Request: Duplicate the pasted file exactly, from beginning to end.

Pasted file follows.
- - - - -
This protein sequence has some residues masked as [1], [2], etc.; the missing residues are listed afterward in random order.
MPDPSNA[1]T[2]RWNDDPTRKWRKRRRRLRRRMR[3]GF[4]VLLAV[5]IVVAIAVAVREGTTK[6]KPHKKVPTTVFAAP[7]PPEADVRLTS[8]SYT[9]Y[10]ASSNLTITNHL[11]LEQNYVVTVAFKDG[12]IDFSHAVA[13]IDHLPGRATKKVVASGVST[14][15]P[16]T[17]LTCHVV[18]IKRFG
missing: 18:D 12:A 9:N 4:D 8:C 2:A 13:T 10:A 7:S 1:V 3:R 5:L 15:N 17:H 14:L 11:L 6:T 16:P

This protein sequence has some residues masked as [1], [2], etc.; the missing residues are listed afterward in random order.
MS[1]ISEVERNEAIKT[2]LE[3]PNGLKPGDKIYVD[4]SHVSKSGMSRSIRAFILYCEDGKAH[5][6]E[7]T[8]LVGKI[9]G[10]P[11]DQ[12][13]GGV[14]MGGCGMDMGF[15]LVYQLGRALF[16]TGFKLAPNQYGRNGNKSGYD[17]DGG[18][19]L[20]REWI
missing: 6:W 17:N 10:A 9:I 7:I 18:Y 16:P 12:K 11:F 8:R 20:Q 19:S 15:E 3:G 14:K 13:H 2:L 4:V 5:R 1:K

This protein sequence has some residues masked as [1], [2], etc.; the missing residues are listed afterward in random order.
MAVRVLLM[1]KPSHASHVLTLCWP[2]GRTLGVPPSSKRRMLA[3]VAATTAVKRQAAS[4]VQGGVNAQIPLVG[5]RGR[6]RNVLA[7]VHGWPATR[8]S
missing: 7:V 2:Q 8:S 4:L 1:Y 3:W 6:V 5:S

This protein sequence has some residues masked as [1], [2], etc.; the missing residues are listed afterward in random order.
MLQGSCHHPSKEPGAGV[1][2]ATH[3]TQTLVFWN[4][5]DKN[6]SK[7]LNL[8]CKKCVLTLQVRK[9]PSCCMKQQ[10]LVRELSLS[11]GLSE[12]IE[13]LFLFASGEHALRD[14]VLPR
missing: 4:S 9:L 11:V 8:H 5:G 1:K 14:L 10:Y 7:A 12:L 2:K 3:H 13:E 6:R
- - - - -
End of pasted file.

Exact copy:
This protein sequence has some residues masked as [1], [2], etc.; the missing residues are listed afterward in random order.
MPDPSNA[1]T[2]RWNDDPTRKWRKRRRRLRRRMR[3]GF[4]VLLAV[5]IVVAIAVAVREGTTK[6]KPHKKVPTTVFAAP[7]PPEADVRLTS[8]SYT[9]Y[10]ASSNLTITNHL[11]LEQNYVVTVAFKDG[12]IDFSHAVA[13]IDHLPGRATKKVVASGVST[14][15]P[16]T[17]LTCHVV[18]IKRFG
missing: 18:D 12:A 9:N 4:D 8:C 2:A 13:T 10:A 7:S 1:V 3:R 5:L 15:N 17:H 14:L 11:L 6:T 16:P

This protein sequence has some residues masked as [1], [2], etc.; the missing residues are listed afterward in random order.
MS[1]ISEVERNEAIKT[2]LE[3]PNGLKPGDKIYVD[4]SHVSKSGMSRSIRAFILYCEDGKAH[5][6]E[7]T[8]LVGKI[9]G[10]P[11]DQ[12][13]GGV[14]MGGCGMDMGF[15]LVYQLGRALF[16]TGFKLAPNQYGRNGNKSGYD[17]DGG[18][19]L[20]REWI
missing: 6:W 17:N 10:A 9:I 7:I 18:Y 16:P 12:K 11:F 8:R 20:Q 19:S 15:E 3:G 14:K 13:H 2:L 4:V 5:R 1:K

This protein sequence has some residues masked as [1], [2], etc.; the missing residues are listed afterward in random order.
MAVRVLLM[1]KPSHASHVLTLCWP[2]GRTLGVPPSSKRRMLA[3]VAATTAVKRQAAS[4]VQGGVNAQIPLVG[5]RGR[6]RNVLA[7]VHGWPATR[8]S
missing: 7:V 2:Q 8:S 4:L 1:Y 3:W 6:V 5:S

This protein sequence has some residues masked as [1], [2], etc.; the missing residues are listed afterward in random order.
MLQGSCHHPSKEPGAGV[1][2]ATH[3]TQTLVFWN[4][5]DKN[6]SK[7]LNL[8]CKKCVLTLQVRK[9]PSCCMKQQ[10]LVRELSLS[11]GLSE[12]IE[13]LFLFASGEHALRD[14]VLPR
missing: 4:S 9:L 11:V 8:H 5:G 1:K 14:L 10:Y 7:A 12:L 2:K 3:H 13:E 6:R